While early steam engines were a boon to river and coastal shipping on both sides of the ocean, a host of technical and economic challenges made their use in the transatlantic trade impractical. Every element of the enterprise cost more than sail, from the need for skilled mechanics to the fact that the machinery and coal made a steamship both far heavier and able to carry less paying cargo than a comparable sailing packet.
Even when improvements made steaming across the ocean more possible, nothing made it profitable. Both Collins and Cunard relied heavily on subsidies from their respective governments to remain afloat. This reliance put Collins on chronic tenterhooks; his livelihood was perpetually one no-vote away from disaster.
Interestingly, though they played up their competition — most aggressively in who made the fastest crossings — and the nationalist America vs. Britain angle, Collins and Cunard also had a secret agreement to ensure that one did not undercut the prices of the other.
Collins’ endless push to make headlines with record-setting crossings, no matter the weather or circumstances, ended in disaster. The 1854 sinking of the Arctic after a North Atlantic collision in heavy fog with a French fishing vessel played out like a preview of the Titanic, only with greater cowardice: “Of the approximately 400 people aboard, only sixty-one crew and twenty-four passengers had survived: not a single woman or child was among them.” Among the dead were Collins’ wife, two of his children, and his brother-in-law.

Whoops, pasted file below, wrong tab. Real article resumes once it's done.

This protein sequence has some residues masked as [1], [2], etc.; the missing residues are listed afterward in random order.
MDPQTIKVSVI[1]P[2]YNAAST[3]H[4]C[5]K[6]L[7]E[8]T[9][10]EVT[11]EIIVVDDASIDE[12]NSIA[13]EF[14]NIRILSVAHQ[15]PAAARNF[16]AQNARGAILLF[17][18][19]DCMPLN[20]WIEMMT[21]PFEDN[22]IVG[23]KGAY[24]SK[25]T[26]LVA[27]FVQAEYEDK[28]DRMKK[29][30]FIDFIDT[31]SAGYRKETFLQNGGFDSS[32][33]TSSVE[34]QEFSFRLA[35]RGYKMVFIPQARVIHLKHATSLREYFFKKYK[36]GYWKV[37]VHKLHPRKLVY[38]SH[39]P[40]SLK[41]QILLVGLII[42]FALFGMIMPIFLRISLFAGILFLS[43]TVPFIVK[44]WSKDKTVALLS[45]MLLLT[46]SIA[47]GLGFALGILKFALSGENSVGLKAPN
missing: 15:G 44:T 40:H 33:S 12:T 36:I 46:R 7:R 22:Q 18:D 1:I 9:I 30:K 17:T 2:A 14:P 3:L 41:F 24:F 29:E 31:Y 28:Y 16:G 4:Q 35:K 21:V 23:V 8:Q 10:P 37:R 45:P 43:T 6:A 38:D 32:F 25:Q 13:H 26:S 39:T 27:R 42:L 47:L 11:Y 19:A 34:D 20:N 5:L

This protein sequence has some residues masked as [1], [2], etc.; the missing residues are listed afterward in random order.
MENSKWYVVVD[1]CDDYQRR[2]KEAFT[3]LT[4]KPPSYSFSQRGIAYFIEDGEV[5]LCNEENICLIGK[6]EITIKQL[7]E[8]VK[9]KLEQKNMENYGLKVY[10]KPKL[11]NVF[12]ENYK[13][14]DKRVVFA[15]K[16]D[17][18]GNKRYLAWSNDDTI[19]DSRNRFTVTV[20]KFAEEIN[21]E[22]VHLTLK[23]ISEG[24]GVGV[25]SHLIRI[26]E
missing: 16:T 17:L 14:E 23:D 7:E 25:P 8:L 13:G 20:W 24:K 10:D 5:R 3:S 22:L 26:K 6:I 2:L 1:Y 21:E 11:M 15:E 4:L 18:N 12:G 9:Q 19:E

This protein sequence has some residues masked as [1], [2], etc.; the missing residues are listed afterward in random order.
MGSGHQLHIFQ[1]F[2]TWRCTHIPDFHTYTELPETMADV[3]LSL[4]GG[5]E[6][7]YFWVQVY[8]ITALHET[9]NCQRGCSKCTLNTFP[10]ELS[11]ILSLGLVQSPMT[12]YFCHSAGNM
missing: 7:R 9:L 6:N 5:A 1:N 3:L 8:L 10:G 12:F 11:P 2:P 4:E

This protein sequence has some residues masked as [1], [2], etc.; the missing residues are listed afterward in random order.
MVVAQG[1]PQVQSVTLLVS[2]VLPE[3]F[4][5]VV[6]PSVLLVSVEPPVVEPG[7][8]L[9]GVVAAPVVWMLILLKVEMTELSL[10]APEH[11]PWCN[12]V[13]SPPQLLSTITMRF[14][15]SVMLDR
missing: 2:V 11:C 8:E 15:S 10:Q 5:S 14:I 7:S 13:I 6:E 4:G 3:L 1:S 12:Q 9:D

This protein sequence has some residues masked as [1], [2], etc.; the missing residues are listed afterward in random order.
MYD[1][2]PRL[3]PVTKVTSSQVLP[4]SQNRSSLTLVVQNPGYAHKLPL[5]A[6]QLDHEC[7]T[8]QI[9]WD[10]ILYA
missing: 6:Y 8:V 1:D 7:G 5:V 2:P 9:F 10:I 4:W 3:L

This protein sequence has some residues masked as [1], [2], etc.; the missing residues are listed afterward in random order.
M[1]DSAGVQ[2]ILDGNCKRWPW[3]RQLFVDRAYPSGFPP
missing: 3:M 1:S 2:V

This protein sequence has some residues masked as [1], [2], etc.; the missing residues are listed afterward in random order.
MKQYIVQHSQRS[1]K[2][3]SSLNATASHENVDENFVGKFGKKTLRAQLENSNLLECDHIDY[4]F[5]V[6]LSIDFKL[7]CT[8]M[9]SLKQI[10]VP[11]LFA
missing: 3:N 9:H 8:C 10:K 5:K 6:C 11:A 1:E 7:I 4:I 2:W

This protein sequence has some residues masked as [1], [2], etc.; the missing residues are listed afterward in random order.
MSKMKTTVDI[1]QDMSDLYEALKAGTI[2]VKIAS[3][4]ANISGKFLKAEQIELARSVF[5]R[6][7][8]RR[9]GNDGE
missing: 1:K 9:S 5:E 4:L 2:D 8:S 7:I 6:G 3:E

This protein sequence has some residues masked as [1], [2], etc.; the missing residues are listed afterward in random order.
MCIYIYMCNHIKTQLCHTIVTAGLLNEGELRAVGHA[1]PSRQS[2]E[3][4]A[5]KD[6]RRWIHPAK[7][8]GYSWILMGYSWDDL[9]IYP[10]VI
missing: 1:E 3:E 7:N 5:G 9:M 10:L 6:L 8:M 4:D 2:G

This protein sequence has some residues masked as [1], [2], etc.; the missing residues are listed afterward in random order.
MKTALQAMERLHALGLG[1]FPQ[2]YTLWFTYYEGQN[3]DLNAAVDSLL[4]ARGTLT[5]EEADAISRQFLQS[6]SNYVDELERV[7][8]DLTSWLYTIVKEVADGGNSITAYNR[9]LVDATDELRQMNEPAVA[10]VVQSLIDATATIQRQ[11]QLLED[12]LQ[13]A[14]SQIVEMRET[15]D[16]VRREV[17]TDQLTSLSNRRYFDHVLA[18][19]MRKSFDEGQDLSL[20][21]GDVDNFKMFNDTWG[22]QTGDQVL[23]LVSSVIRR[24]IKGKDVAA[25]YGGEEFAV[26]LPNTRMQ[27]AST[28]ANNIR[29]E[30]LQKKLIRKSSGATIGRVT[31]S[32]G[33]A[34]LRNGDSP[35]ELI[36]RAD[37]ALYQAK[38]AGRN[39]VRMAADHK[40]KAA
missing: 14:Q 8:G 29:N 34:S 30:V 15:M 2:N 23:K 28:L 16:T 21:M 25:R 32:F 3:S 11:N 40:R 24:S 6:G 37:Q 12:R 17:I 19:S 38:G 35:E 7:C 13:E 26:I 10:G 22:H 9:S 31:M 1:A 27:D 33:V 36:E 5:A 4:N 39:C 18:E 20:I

In 1856, in a race to embarrass the Cunard steamer Persia on her maiden voyage, Collins’ Pacific simply disappeared with 186 aboard, presumably after colliding with an iceberg or being crushed in a field of ice. Collins’ always-tenuous Congressional support disappeared, and he was finished.
That was the end of U.S. passenger ships. “By 1870, there was not a single American-flag passenger liner on the North Atlantic, nor were there any under construction, nor were there any being planned.”
Fowler’s epilogue offers the coda to this tale, a fine demonstration of the Law of Unintended Consequences: In their quest to support American shipbuilding, Republican Congresses would not allow ship owners to buy foreign-built ships, or even to buy back U.S.-built, foreign-bought ships to return them to American registry.
At the same time, high tariffs imposed on imported materials, meant to protect the iron and steel industries, simply succeeded in making ships too expensive to build in the U.S. Neither able to build local nor buy foreign, American shipping interests plummeted.
“Today, although most of American commerce moves by sea, only 1 percent is carried in American ships, nor is there a single American-flag passenger vessel or cruise vessel registered in international service.”
I believe we have discovered the object lesson.
Jennifer Bort Yacovissi’s debut novel, Up the Hill to Home, tells the story of four generations of a family in Washington, DC, between the Civil War and the Great Depression. Jenny is a member of PEN/America and the National Book Critics’ Circle, and writes and reviews regularly for the Independent as well as the Historical Novels Review of the Historical Novel Society.